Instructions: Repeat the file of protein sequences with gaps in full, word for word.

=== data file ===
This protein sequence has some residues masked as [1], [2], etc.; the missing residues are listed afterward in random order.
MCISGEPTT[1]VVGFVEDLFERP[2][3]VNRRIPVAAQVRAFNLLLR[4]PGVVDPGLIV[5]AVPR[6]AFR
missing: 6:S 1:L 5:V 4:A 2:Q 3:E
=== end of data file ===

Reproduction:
This protein sequence has some residues masked as [1], [2], etc.; the missing residues are listed afterward in random order.
MCISGEPTT[1]VVGFVEDLFERP[2][3]VNRRIPVAAQVRAFNLLLR[4]PGVVDPGLIV[5]AVPR[6]AFR
missing: 6:S 1:L 5:V 4:A 2:Q 3:E